PSA Determination

The levels of total PSA in the culture medium were determined using an enzyme-linked immunosorbent assay kit from Diagnostic Systems Laboratories Inc (Wester, Tex) following the manufacturer’s instruction.


All chemicals and steroids were obtained from Sigma, except where indicated. ICI182780 (ICI), a pure estrogen antagonist, was kindly provided by Dr Wakeling at Zeneca Pharmaceuticals (United Kingdom). R1881 was purchased from Perkin Elmer (Shelton, Conn).


The data are presented as mean plus standard error of the mean (SEM). One-way analysis of variance (ANOVA) following Student Newman-Keuls test was used to analyze the dose-response effects and to determine the difference among multiple groups. A P value of less than .05 was accepted as the level of statistical significance.


1. DHT-Induced PSA Transcription Activity Was Inhibited by 17β-Estradiol (E2) in an ER-Isoform–Specific Manner in Cotransfection Assays

Using cotransfection analysis of PSA promoter directed reporter constructs and AR in CV-1 cells that express neither endogenous AR nor ERs, DHT produced a dose-dependent induction of PSA transcription activity, as shown in Figure 1. This DHT induction of PSA transcription activity was AR-dependent, since DHT failed to increase PSA transcription activity in the absence of AR cotransfection.

Figure 1
Dihydrotestosterone (DHT) produced a dose-dependent induction of prostate specific antigen (PSA) transcription activity in cotransfection assays. CV-1 cells were cotransfected with a PSA5.8-pGL3 plasmid and a human androgen receptor (AR) expression vector, ...

Cotransfection of AR with ERα or ERβ in CV-1 cells noticeably, but not significantly, decreased the DHT-induced PSA transcription activity (Figure 2a). Concomitant treatment of the cotransfected cells with E2 (10 nM) greatly attenuated the DHT-induced PSA transcription activity via ERα, regardless of induction by either a low (0.5 nM) or a high dose (10 nM) of DHT (Figure 2b). However, in the presence of ERβ (Figure 2c), E2 had no significant effect, even at high doses (up to 1 μM) of E2, or with high levels (up to 4 μg) of ERβ cotransfection. The levels of ERβ cotransfected were detectable by Western blot analysis and were functionally sufficient to mediate E2 induction of estrogen-target gene expression using a consensus ERE-directed CAT reporter gene (ERE-tk-CAT) in the same system (data not shown).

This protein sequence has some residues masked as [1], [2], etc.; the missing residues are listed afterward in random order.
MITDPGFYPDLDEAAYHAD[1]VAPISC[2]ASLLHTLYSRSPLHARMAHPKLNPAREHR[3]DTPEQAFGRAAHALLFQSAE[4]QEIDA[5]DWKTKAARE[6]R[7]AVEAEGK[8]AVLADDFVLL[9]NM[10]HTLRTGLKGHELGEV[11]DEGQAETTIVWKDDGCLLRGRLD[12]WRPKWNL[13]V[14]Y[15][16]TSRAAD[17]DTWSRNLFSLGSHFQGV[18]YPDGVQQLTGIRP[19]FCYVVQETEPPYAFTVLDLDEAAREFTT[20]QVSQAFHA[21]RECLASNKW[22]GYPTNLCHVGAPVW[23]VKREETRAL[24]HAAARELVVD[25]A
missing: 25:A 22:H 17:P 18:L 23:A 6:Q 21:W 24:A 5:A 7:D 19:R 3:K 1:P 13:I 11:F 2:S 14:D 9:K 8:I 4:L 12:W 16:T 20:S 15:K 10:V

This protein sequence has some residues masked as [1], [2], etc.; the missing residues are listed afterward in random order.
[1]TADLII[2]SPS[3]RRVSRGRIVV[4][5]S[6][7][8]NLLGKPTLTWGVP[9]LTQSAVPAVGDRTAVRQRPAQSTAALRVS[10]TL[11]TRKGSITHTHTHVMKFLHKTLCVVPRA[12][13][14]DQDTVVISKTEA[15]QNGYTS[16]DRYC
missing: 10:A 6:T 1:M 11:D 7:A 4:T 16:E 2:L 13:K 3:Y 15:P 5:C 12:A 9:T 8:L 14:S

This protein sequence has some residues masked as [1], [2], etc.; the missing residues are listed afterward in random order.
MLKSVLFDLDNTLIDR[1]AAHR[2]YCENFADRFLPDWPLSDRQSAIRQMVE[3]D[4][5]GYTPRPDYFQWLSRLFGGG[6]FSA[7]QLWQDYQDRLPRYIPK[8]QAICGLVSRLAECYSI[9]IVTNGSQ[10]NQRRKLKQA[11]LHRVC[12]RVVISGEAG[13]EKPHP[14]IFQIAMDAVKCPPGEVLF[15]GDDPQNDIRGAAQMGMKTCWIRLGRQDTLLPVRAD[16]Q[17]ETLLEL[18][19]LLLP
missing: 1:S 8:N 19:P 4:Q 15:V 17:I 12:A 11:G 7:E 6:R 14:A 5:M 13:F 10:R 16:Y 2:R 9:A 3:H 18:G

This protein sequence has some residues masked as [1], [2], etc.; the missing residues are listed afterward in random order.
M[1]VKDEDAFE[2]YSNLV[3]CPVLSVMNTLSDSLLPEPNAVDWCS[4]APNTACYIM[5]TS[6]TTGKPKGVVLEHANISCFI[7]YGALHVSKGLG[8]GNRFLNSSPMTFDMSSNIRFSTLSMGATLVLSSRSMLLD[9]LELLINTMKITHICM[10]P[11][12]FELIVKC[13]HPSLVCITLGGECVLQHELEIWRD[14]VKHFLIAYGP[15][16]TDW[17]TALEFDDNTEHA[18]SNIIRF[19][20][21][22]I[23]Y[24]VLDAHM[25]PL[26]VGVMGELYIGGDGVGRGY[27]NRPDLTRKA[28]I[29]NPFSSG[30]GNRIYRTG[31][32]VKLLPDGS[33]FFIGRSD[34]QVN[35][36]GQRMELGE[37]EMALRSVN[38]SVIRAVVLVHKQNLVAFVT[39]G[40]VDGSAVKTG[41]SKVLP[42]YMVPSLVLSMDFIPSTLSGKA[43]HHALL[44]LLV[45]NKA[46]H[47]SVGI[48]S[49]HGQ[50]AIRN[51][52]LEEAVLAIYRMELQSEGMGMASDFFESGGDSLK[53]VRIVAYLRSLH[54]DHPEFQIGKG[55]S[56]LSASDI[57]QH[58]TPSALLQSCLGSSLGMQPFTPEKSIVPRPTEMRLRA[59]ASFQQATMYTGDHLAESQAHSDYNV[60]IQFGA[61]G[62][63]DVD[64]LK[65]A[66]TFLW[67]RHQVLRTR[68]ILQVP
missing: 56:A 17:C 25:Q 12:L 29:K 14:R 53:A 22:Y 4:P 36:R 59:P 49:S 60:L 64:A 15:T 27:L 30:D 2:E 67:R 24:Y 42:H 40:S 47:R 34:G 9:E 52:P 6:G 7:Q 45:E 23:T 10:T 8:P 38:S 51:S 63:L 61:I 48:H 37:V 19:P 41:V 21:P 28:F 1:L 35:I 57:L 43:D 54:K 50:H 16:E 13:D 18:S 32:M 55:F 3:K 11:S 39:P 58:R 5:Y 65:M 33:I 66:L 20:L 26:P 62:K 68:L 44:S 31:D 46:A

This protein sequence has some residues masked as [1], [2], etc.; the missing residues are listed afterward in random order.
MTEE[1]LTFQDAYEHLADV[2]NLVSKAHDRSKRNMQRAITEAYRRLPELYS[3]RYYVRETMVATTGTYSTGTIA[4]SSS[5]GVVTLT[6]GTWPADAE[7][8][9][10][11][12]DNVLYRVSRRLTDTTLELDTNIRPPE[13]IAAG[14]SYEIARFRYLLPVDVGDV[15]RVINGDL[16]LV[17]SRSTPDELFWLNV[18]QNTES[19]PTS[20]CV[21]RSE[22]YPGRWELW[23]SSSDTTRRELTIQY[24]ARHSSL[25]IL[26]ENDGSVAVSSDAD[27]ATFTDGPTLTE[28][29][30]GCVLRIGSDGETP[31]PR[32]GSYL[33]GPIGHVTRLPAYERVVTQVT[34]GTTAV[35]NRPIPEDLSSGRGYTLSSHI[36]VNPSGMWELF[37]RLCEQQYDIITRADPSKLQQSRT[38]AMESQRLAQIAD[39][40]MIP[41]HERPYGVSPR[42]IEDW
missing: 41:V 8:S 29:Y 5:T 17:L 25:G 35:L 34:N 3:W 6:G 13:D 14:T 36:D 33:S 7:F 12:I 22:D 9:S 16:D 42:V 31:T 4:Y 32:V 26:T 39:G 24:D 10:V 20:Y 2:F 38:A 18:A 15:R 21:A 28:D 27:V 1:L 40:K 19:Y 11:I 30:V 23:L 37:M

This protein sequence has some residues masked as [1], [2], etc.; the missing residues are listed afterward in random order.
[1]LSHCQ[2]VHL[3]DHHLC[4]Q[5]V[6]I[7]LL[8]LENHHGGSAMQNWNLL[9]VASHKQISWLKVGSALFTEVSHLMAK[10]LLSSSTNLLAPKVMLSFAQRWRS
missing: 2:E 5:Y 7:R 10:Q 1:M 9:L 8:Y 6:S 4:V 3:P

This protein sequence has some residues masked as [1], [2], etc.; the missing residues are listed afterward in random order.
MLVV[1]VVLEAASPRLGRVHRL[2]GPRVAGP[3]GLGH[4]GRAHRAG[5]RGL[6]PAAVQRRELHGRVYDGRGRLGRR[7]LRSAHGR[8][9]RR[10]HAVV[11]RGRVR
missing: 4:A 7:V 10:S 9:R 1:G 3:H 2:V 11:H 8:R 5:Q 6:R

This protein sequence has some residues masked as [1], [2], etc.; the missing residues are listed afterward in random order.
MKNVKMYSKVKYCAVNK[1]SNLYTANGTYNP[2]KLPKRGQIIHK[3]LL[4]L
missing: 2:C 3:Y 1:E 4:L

Figure 2
DHT-induced prostate specific antigen (PSA) transcription activity was inhibited by 17β-estradiol (E2) in an ER-isoform–specific manner. CV-1 cells were cotransfected with a reporter construct, AR, or AR plus ERα or ERβ, ...

The E2 inhibition of DHT action via ERα was not affected by the addition of ICI182780 (ICI), a pure estrogen antagonist (Figure 2d). Interestingly, ICI, like E2, also inhibited DHT-induced PSA transcription activity via ERα, as shown in Figure 2d. However, the combination of E2 (10 nM) and ICI (100 nM) did not display additive or synergistic effects at the doses tested.

The inhibition of DHT action by E2 via ERα was an ER and estrogen-specific event, since cotransfection of AR with either TRα1 or vitamin D receptor, treated with corresponding ligand triiodothyronine or 1,25-dihydroxyvitamin D, either had no significant effect or slightly potentiated DHT action at high-dose (1 μM) hormone treatment (data not shown).

A similar ER-isoform–specific inhibition of DHT (10 nM)–induced androgen-target gene transcription by E2 (10 nM) was observed by cotransfection of a MMTV-CAT reporter construct in CV-1 cells (data not shown), which has a CAT-reporter gene directed by the mouse mammary tumor virus (MMTV) promoter that contains a consensus androgen response element (Yeh et al, 1998).

2. ER-Ligand– and ER-Isoform–Specific Modulation of DHT-Induced PSA Transcription Activity in CV-1 Cell Cotransfection

By using DHT induction of PSA transcription activity in CV-1 cell cotransfection as a model system, the effects of various ER-ligands on the modulation of DHT action via ERα or ERβ were examined. As shown in Figure 3a and b, similar to E2, diethylstilbestrol, a synthetic potent estrogen agonist, inhibited DHT-induced PSA transcription activity via ERα in a dose-dependent manner, while it had no significant effect in the presence of ERβ. In contrast, tamoxifen, a partial estrogen agonist or a selective ER modulator, did not affect DHT-induced PSA transcription activity via ERα, while it significantly potentiated DHT action via ERβ. ICI, a pure estrogen antagonist, inhibited DHT action via ERα, while it might stimulate it via ERβ at a high concentration (1 μM).

Figure 3
Estrogen receptor (ER)-ligand– and ER-isoform–specific modulation of DHT-induced prostate specific antigen (PSA) transcription activity in CV-1 cell cotransfection assays. Cotransfection was performed as described in “Materials ...